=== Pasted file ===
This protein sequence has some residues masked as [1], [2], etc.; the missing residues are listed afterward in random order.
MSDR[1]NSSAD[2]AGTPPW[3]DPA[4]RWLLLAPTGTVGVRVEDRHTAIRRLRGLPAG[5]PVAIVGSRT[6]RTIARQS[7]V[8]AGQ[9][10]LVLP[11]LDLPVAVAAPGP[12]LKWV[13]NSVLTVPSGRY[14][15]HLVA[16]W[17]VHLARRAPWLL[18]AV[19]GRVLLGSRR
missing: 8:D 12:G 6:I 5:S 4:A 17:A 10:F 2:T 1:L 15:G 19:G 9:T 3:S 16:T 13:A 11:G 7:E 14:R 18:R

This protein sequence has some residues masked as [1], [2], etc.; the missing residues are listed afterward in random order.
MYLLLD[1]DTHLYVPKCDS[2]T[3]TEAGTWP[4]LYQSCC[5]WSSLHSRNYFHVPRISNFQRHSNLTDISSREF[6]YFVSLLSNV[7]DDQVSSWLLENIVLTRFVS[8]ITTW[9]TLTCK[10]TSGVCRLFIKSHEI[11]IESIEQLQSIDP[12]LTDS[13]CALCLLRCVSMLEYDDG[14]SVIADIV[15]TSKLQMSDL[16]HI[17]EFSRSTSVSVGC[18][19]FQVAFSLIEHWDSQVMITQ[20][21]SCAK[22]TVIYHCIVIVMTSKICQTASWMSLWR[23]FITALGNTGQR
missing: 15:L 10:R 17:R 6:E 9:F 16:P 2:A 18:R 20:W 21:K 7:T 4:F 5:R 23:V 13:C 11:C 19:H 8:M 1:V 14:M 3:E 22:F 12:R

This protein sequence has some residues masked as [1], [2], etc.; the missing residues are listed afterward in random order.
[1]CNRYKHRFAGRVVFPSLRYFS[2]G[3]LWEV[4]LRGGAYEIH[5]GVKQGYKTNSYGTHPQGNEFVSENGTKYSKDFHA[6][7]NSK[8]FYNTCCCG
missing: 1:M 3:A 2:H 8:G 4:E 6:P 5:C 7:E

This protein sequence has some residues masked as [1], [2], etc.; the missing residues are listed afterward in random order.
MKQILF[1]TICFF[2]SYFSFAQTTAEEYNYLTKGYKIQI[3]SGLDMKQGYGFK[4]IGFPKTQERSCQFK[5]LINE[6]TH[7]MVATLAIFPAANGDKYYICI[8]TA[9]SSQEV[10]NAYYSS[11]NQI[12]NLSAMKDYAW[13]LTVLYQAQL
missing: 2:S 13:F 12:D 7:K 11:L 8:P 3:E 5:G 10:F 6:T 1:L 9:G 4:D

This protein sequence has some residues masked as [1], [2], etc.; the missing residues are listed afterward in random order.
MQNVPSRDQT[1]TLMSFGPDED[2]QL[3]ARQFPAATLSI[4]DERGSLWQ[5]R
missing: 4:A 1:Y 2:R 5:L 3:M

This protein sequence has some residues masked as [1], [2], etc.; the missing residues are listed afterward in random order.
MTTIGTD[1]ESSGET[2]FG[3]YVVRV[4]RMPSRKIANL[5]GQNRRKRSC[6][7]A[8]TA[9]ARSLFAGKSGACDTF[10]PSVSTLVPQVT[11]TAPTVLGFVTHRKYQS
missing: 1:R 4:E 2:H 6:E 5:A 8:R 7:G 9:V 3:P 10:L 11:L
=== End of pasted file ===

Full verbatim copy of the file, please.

This protein sequence has some residues masked as [1], [2], etc.; the missing residues are listed afterward in random order.
MSDR[1]NSSAD[2]AGTPPW[3]DPA[4]RWLLLAPTGTVGVRVEDRHTAIRRLRGLPAG[5]PVAIVGSRT[6]RTIARQS[7]V[8]AGQ[9][10]LVLP[11]LDLPVAVAAPGP[12]LKWV[13]NSVLTVPSGRY[14][15]HLVA[16]W[17]VHLARRAPWLL[18]AV[19]GRVLLGSRR
missing: 8:D 12:G 6:I 5:S 4:A 17:A 10:F 2:T 1:L 15:G 19:G 9:T 3:S 16:T 13:A 11:G 7:E 14:R 18:R

This protein sequence has some residues masked as [1], [2], etc.; the missing residues are listed afterward in random order.
MYLLLD[1]DTHLYVPKCDS[2]T[3]TEAGTWP[4]LYQSCC[5]WSSLHSRNYFHVPRISNFQRHSNLTDISSREF[6]YFVSLLSNV[7]DDQVSSWLLENIVLTRFVS[8]ITTW[9]TLTCK[10]TSGVCRLFIKSHEI[11]IESIEQLQSIDP[12]LTDS[13]CALCLLRCVSMLEYDDG[14]SVIADIV[15]TSKLQMSDL[16]HI[17]EFSRSTSVSVGC[18][19]FQVAFSLIEHWDSQVMITQ[20][21]SCAK[22]TVIYHCIVIVMTSKICQTASWMSLWR[23]FITALGNTGQR
missing: 15:L 10:R 17:R 6:E 9:F 16:P 2:A 18:R 20:W 21:K 7:T 4:F 5:R 23:V 13:C 11:C 19:H 8:M 1:V 14:M 3:E 22:F 12:R

This protein sequence has some residues masked as [1], [2], etc.; the missing residues are listed afterward in random order.
[1]CNRYKHRFAGRVVFPSLRYFS[2]G[3]LWEV[4]LRGGAYEIH[5]GVKQGYKTNSYGTHPQGNEFVSENGTKYSKDFHA[6][7]NSK[8]FYNTCCCG
missing: 1:M 3:A 2:H 8:G 4:E 6:P 5:C 7:E

This protein sequence has some residues masked as [1], [2], etc.; the missing residues are listed afterward in random order.
MKQILF[1]TICFF[2]SYFSFAQTTAEEYNYLTKGYKIQI[3]SGLDMKQGYGFK[4]IGFPKTQERSCQFK[5]LINE[6]TH[7]MVATLAIFPAANGDKYYICI[8]TA[9]SSQEV[10]NAYYSS[11]NQI[12]NLSAMKDYAW[13]LTVLYQAQL
missing: 2:S 13:F 12:D 7:K 11:L 8:P 3:E 5:G 10:F 6:T 1:L 9:G 4:D

This protein sequence has some residues masked as [1], [2], etc.; the missing residues are listed afterward in random order.
MQNVPSRDQT[1]TLMSFGPDED[2]QL[3]ARQFPAATLSI[4]DERGSLWQ[5]R
missing: 4:A 1:Y 2:R 5:L 3:M

This protein sequence has some residues masked as [1], [2], etc.; the missing residues are listed afterward in random order.
MTTIGTD[1]ESSGET[2]FG[3]YVVRV[4]RMPSRKIANL[5]GQNRRKRSC[6][7]A[8]TA[9]ARSLFAGKSGACDTF[10]PSVSTLVPQVT[11]TAPTVLGFVTHRKYQS
missing: 1:R 4:E 2:H 6:E 5:A 8:R 7:G 9:V 3:P 10:L 11:L